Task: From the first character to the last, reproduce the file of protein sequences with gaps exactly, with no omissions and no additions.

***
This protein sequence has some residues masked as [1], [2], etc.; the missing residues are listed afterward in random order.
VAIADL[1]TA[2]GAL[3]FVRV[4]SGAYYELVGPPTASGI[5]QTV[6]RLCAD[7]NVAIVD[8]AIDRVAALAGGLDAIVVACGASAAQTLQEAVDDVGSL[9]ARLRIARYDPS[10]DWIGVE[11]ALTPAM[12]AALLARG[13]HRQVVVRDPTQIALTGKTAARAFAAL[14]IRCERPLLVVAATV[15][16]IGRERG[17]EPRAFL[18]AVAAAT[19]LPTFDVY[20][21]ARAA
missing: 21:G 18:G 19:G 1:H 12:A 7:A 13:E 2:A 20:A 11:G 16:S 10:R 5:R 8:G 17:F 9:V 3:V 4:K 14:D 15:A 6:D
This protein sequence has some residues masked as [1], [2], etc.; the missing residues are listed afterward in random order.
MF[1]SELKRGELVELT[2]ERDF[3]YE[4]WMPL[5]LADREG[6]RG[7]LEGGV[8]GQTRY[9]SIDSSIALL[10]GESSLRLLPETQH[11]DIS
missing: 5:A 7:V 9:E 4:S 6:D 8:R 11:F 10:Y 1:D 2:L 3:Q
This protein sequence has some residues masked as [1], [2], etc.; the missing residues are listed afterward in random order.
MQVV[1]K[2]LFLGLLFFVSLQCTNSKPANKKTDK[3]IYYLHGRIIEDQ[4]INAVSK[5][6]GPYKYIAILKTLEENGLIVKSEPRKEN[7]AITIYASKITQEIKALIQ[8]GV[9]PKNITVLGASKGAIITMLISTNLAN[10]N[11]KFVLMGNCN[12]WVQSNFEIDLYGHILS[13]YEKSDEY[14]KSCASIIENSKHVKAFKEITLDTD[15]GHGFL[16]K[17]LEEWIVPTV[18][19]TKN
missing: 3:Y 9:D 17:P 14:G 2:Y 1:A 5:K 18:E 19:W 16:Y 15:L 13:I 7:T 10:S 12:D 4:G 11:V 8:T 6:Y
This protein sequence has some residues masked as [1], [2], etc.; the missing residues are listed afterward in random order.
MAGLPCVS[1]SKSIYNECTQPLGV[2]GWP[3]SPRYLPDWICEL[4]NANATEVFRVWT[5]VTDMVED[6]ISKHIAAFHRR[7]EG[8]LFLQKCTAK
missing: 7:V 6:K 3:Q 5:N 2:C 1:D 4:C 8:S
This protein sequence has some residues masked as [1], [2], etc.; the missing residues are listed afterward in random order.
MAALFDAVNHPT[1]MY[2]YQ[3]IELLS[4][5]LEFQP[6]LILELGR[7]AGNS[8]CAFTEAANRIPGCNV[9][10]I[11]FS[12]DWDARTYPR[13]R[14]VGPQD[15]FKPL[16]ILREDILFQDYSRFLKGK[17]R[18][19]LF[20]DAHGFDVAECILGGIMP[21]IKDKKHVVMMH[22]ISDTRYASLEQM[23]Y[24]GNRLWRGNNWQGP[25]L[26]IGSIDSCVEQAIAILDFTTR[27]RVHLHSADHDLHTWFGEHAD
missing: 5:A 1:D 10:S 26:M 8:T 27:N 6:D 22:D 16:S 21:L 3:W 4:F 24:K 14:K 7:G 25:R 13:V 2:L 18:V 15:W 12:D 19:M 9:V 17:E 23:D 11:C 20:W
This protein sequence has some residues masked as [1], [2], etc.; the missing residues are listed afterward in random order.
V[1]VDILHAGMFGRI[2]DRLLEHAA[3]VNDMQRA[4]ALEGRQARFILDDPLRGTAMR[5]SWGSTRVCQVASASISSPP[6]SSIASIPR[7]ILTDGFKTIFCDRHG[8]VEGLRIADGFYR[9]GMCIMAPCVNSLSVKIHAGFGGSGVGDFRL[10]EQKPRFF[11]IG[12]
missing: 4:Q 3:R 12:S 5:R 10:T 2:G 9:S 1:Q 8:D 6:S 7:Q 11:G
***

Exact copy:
This protein sequence has some residues masked as [1], [2], etc.; the missing residues are listed afterward in random order.
VAIADL[1]TA[2]GAL[3]FVRV[4]SGAYYELVGPPTASGI[5]QTV[6]RLCAD[7]NVAIVD[8]AIDRVAALAGGLDAIVVACGASAAQTLQEAVDDVGSL[9]ARLRIARYDPS[10]DWIGVE[11]ALTPAM[12]AALLARG[13]HRQVVVRDPTQIALTGKTAARAFAAL[14]IRCERPLLVVAATV[15][16]IGRERG[17]EPRAFL[18]AVAAAT[19]LPTFDVY[20][21]ARAA
missing: 21:G 18:G 19:G 1:H 12:A 7:A 13:E 2:A 20:A 11:G 16:S 10:R 5:R 8:G 17:F 9:V 3:V 4:K 14:D 15:A 6:D
This protein sequence has some residues masked as [1], [2], etc.; the missing residues are listed afterward in random order.
MF[1]SELKRGELVELT[2]ERDF[3]YE[4]WMPL[5]LADREG[6]RG[7]LEGGV[8]GQTRY[9]SIDSSIALL[10]GESSLRLLPETQH[11]DIS
missing: 5:A 7:V 9:E 4:S 6:D 8:R 11:F 10:Y 1:D 2:L 3:Q
This protein sequence has some residues masked as [1], [2], etc.; the missing residues are listed afterward in random order.
MQVV[1]K[2]LFLGLLFFVSLQCTNSKPANKKTDK[3]IYYLHGRIIEDQ[4]INAVSK[5][6]GPYKYIAILKTLEENGLIVKSEPRKEN[7]AITIYASKITQEIKALIQ[8]GV[9]PKNITVLGASKGAIITMLISTNLAN[10]N[11]KFVLMGNCN[12]WVQSNFEIDLYGHILS[13]YEKSDEY[14]KSCASIIENSKHVKAFKEITLDTD[15]GHGFL[16]K[17]LEEWIVPTV[18][19]TKN
missing: 3:Y 9:D 17:P 14:G 2:Y 1:A 5:K 18:E 19:W 16:Y 15:L 13:I 7:T 10:S 12:D 4:G 11:V 8:T 6:Y
This protein sequence has some residues masked as [1], [2], etc.; the missing residues are listed afterward in random order.
MAGLPCVS[1]SKSIYNECTQPLGV[2]GWP[3]SPRYLPDWICEL[4]NANATEVFRVWT[5]VTDMVED[6]ISKHIAAFHRR[7]EG[8]LFLQKCTAK
missing: 7:V 6:K 3:Q 5:N 2:C 1:D 4:C 8:S
This protein sequence has some residues masked as [1], [2], etc.; the missing residues are listed afterward in random order.
MAALFDAVNHPT[1]MY[2]YQ[3]IELLS[4][5]LEFQP[6]LILELGR[7]AGNS[8]CAFTEAANRIPGCNV[9][10]I[11]FS[12]DWDARTYPR[13]R[14]VGPQD[15]FKPL[16]ILREDILFQDYSRFLKGK[17]R[18][19]LF[20]DAHGFDVAECILGGIMP[21]IKDKKHVVMMH[22]ISDTRYASLEQM[23]Y[24]GNRLWRGNNWQGP[25]L[26]IGSIDSCVEQAIAILDFTTR[27]RVHLHSADHDLHTWFGEHAD
missing: 5:A 1:D 10:S 26:M 8:T 27:N 6:D 22:D 16:S 21:L 3:W 4:F 24:K 14:K 7:G 25:R 13:V 2:L 18:V 15:W 12:D 19:M 9:V 17:E 23:D 11:C 20:W
This protein sequence has some residues masked as [1], [2], etc.; the missing residues are listed afterward in random order.
V[1]VDILHAGMFGRI[2]DRLLEHAA[3]VNDMQRA[4]ALEGRQARFILDDPLRGTAMR[5]SWGSTRVCQVASASISSPP[6]SSIASIPR[7]ILTDGFKTIFCDRHG[8]VEGLRIADGFYR[9]GMCIMAPCVNSLSVKIHAGFGGSGVGDFRL[10]EQKPRFF[11]IG[12]
missing: 4:Q 3:R 12:S 5:R 10:T 2:G 9:S 1:Q 8:D 6:S 7:Q 11:G